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Fleet Innovator of the Year:  Lance C. Craig

Interview and profile by Deborah Lockridge, Senior Editor


Many companies tout themselves as “people” organizations, but seldom in this industry do they delve as deeply into the potentials of their people as Lance Craig, president and CEO of Ohio-based Craig Transportation. His company’s success is built around the principle that it’s the people who move the freight, not the trucks. 

“We work really hard at trying to invest in our people,” Craig says. The people focus is evident in the company’s low turnover – about 35 percent. Several years ago, Craig put one of his top salespeople, Eric Stegman, in charge of recruiting and retention for the company’s drivers, who are primarily owner-operators.  “You really need your best people talking to your drivers,” Craig says.  “It’s just as important as talking to your customers.”

Stegman uses the same method with drivers he did with customers, one that focuses on building rapport, and on being upfront about each other’s expectations.  “The key to recruiting and retention is treating drivers like you want to be treated,” Stegman says. “One of the best quotes I heard from a current Craig driver was, ‘you and everyone at this company have been so friendly, there has to be something hidden!’ Three years later he still stops in weekly to visit.” 

Stegman emphasizes that everyone in the company, from the top down, is vital to keeping drivers. “Lance supports driver retention 100 percent, and he’s made it well known to the rest of the company – not just in recruiting, but from accounting to operations, anywhere in the office – they know that we need to take care of driver retention. If we mess up a guy’s settlement several times, he’s going to leave because we screw that up.”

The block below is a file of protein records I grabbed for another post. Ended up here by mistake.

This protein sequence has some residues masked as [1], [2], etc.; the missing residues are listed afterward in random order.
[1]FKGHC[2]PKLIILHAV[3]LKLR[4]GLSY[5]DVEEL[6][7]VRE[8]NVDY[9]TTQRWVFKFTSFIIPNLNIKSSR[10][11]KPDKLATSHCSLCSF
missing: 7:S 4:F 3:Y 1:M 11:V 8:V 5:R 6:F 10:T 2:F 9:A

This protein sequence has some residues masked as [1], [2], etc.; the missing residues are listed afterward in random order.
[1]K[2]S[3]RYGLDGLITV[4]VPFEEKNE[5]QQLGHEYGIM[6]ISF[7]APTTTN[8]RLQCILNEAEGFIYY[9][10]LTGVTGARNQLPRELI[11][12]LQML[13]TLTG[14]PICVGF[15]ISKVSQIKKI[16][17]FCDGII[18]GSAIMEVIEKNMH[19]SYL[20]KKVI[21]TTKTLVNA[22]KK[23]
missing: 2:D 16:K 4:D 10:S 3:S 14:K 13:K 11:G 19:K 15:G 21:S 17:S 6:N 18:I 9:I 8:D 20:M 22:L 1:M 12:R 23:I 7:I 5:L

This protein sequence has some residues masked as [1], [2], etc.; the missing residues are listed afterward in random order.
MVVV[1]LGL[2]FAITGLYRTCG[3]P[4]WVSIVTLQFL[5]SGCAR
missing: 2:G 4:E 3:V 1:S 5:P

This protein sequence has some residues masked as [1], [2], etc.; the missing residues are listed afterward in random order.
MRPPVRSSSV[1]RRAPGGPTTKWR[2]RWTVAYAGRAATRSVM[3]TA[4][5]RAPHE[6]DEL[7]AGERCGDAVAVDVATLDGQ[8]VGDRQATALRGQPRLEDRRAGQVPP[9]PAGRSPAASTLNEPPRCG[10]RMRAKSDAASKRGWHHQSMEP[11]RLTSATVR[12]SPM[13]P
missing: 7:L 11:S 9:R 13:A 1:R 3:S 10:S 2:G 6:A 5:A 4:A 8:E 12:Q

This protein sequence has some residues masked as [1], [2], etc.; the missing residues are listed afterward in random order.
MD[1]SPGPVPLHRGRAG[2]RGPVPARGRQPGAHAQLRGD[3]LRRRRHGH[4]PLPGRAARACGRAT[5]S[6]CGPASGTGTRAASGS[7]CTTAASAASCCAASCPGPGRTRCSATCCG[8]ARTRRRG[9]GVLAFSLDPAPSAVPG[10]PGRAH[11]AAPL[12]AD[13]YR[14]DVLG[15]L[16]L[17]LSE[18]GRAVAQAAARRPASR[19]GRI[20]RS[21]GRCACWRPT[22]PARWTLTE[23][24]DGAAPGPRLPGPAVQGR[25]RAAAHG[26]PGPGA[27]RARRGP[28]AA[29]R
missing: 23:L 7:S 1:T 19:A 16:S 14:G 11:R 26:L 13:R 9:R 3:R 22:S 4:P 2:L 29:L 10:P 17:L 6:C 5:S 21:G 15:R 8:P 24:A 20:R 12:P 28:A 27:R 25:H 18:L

Drivers, of course, are not the only people that make the freight move. One of Craig’s more recent efforts is training employees to get to the root cause of problems or inefficiencies and empowering them to make improvements.

“We’ve got a real stable workforce here – I’ve got folks that have been here up to 30 years,” he says. “One of the challenges you run into is you want to avoid people working on autopilot and just doing things the same way. Once you give them tools, simple things like “The Five Whys”, you can teach people to go about trying to problem-solve something.”

“The Five Whys” was invented by the founder of Toyota and is part of Six Sigma and other quality improvement programs. By asking “why” there is a problem, then asking “why” again of the answer to the first why, and so on, you can peel away the layers of the symptoms and get to the “root cause” of a problem. A simple example:

My car will not start (the problem).
Why won’t the car start? The battery is dead.
Why is the battery dead? The alternator is not functioning.
Why is the alternator not functioning? The alternator belt is broken.
Why did the belt break? The alternator belt was well beyond its useful service life and has never been replaced.